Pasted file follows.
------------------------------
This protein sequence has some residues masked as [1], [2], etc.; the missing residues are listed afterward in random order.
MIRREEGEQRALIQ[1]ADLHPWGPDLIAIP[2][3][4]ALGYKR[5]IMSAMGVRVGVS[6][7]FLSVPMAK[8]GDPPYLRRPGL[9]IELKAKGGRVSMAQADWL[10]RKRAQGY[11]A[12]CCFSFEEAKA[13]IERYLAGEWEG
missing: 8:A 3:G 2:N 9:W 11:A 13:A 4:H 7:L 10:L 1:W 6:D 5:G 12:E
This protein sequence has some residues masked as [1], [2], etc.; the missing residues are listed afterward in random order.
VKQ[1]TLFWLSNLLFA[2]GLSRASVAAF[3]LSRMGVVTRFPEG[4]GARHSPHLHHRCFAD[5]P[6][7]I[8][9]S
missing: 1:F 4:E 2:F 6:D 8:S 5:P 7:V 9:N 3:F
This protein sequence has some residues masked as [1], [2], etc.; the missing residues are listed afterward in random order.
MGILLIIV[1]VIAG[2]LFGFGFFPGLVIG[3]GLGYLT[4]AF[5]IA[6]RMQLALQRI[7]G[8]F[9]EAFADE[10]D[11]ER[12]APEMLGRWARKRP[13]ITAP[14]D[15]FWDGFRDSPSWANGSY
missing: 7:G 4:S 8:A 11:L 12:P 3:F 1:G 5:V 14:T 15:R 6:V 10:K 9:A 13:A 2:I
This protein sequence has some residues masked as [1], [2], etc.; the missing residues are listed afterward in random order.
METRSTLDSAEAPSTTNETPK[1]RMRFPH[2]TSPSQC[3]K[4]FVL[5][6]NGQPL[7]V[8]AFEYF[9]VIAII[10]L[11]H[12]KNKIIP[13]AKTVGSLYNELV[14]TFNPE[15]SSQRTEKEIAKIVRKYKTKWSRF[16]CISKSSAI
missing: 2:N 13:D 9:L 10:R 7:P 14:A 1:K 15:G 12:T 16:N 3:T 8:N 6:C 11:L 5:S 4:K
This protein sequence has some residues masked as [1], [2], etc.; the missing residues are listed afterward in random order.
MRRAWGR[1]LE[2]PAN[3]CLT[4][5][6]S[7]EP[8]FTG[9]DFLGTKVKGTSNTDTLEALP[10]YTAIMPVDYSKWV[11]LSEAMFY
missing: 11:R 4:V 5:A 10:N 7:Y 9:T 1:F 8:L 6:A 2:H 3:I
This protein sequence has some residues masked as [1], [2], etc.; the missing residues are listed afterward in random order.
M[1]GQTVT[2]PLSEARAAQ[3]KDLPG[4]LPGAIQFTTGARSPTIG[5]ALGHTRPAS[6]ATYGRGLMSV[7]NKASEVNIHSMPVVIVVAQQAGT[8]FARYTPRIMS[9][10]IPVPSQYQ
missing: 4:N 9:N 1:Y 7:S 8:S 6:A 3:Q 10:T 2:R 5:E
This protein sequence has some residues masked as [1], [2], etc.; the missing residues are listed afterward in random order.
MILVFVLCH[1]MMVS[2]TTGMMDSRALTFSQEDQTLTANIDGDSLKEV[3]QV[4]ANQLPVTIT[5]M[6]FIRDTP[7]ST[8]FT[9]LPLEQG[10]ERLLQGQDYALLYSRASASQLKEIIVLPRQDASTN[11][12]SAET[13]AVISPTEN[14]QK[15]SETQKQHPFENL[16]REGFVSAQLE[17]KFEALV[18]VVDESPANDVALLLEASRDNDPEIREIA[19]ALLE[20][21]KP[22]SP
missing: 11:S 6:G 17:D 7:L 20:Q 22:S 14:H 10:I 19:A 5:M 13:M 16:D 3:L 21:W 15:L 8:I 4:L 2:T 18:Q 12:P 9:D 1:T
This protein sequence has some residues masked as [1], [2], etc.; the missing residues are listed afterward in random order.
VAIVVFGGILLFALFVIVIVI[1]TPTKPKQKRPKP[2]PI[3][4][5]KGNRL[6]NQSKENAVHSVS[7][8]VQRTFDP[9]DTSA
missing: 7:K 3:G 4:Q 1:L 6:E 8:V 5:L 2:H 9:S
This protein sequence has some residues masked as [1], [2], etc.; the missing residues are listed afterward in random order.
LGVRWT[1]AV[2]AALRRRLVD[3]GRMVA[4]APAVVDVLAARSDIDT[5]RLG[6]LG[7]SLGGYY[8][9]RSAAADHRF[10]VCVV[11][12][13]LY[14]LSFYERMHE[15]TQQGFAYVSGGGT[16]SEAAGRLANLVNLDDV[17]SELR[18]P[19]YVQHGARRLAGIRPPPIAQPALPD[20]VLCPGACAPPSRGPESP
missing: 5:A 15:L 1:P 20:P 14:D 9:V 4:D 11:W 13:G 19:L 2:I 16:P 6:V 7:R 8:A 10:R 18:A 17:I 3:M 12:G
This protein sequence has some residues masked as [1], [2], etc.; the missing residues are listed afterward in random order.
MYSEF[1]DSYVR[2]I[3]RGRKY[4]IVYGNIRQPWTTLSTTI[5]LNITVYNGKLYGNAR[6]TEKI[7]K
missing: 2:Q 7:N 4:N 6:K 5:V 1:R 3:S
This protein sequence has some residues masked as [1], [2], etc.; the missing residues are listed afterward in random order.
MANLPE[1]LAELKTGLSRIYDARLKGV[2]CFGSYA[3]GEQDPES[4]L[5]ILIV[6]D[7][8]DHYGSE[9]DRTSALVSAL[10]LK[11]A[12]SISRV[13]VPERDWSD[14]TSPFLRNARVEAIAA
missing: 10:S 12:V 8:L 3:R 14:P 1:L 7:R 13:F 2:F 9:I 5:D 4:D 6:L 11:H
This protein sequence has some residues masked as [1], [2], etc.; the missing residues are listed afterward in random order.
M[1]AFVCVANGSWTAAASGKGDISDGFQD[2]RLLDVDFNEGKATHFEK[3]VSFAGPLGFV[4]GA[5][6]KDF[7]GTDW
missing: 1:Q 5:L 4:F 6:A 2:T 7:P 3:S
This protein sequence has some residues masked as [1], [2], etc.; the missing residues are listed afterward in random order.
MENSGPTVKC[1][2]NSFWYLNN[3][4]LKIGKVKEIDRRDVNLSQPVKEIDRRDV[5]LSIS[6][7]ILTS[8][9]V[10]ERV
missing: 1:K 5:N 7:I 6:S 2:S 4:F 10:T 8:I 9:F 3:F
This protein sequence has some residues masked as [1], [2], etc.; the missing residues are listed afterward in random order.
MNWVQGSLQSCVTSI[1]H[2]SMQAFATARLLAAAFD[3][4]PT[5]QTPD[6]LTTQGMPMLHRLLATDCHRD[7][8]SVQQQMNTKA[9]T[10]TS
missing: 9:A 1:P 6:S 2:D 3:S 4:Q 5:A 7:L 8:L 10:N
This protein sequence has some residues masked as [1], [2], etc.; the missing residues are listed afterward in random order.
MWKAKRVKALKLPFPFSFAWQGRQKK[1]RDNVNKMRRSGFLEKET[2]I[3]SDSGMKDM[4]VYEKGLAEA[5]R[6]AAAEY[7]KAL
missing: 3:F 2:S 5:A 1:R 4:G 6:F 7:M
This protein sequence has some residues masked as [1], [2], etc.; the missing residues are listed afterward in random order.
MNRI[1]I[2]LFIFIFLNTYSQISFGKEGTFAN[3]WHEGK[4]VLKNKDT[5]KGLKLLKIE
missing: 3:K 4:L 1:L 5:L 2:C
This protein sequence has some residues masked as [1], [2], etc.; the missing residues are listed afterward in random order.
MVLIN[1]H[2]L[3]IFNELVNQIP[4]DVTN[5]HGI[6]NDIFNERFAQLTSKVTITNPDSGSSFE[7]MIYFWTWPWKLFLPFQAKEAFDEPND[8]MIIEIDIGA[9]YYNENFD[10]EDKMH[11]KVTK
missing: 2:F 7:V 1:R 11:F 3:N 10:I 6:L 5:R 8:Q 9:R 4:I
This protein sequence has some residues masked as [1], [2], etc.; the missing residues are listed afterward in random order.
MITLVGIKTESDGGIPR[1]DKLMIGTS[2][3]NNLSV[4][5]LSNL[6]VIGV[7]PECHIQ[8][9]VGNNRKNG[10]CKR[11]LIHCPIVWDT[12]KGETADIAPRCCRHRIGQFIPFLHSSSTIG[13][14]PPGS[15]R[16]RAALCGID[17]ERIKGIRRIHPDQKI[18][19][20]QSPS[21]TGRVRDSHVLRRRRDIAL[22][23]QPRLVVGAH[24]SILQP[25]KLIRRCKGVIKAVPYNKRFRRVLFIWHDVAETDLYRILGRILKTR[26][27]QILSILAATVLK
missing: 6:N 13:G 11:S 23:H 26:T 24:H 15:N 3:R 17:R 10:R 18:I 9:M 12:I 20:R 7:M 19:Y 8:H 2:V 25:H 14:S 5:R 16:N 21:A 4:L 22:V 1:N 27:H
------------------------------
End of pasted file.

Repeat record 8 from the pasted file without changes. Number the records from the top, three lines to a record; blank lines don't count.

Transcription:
This protein sequence has some residues masked as [1], [2], etc.; the missing residues are listed afterward in random order.
VAIVVFGGILLFALFVIVIVI[1]TPTKPKQKRPKP[2]PI[3][4][5]KGNRL[6]NQSKENAVHSVS[7][8]VQRTFDP[9]DTSA
missing: 7:K 3:G 4:Q 1:L 6:E 8:V 5:L 2:H 9:S